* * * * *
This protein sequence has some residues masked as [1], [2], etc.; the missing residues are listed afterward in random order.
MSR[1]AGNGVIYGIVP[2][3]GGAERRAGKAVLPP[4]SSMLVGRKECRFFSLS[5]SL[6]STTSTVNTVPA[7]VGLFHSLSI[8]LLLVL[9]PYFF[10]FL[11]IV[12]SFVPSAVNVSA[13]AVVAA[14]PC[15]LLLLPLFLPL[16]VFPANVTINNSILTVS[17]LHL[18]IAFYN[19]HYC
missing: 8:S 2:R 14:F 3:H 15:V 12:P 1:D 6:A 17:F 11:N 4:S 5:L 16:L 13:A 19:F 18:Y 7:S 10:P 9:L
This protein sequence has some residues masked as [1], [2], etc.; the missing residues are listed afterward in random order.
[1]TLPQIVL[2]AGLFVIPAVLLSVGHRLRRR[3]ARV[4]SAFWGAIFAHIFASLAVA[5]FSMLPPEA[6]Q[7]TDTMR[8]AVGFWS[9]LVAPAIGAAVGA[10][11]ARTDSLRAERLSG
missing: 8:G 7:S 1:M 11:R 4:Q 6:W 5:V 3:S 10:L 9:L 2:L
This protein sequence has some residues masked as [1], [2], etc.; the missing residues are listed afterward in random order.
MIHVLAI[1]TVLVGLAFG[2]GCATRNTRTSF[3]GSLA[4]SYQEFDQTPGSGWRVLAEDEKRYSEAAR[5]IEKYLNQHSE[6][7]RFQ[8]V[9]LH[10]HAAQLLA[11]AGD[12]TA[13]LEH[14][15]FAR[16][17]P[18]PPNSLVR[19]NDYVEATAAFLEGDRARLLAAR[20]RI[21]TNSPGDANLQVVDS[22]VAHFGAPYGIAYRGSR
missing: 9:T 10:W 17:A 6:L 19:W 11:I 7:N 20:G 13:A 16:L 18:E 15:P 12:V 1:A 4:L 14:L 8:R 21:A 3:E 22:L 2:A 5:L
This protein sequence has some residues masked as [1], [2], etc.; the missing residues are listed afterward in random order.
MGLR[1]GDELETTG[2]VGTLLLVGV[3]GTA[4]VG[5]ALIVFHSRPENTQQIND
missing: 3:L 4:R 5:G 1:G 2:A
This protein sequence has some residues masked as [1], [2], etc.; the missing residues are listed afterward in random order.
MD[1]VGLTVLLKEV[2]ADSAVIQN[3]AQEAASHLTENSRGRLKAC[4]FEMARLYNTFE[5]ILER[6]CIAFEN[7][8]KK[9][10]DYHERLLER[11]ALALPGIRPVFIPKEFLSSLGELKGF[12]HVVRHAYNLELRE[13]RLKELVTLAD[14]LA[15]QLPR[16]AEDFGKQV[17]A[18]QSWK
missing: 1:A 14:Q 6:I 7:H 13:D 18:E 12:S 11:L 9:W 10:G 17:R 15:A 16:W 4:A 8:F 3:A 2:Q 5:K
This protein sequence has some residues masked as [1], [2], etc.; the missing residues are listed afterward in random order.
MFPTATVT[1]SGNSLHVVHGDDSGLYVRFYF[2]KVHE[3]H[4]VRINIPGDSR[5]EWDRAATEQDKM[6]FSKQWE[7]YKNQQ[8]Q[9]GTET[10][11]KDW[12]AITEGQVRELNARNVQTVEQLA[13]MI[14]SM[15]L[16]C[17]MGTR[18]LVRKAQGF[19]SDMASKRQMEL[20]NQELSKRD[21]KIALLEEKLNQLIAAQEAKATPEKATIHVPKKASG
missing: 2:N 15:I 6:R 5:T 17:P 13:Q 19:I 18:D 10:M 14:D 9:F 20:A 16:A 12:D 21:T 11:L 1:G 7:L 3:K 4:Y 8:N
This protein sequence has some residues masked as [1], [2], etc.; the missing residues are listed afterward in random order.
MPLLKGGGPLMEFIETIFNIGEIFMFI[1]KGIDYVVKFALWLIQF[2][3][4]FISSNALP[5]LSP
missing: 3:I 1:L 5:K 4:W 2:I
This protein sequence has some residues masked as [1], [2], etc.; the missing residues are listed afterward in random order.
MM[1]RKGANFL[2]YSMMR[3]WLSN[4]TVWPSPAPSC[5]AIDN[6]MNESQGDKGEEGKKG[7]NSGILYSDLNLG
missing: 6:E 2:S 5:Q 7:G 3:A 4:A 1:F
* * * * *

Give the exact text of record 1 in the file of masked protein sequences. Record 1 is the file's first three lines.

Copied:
This protein sequence has some residues masked as [1], [2], etc.; the missing residues are listed afterward in random order.
MSR[1]AGNGVIYGIVP[2][3]GGAERRAGKAVLPP[4]SSMLVGRKECRFFSLS[5]SL[6]STTSTVNTVPA[7]VGLFHSLSI[8]LLLVL[9]PYFF[10]FL[11]IV[12]SFVPSAVNVSA[13]AVVAA[14]PC[15]LLLLPLFLPL[16]VFPANVTINNSILTVS[17]LHL[18]IAFYN[19]HYC
missing: 8:S 2:R 14:F 3:H 15:V 12:P 1:D 6:A 17:F 11:N 4:S 5:L 16:L 13:A 19:F 18:Y 7:S 10:P 9:L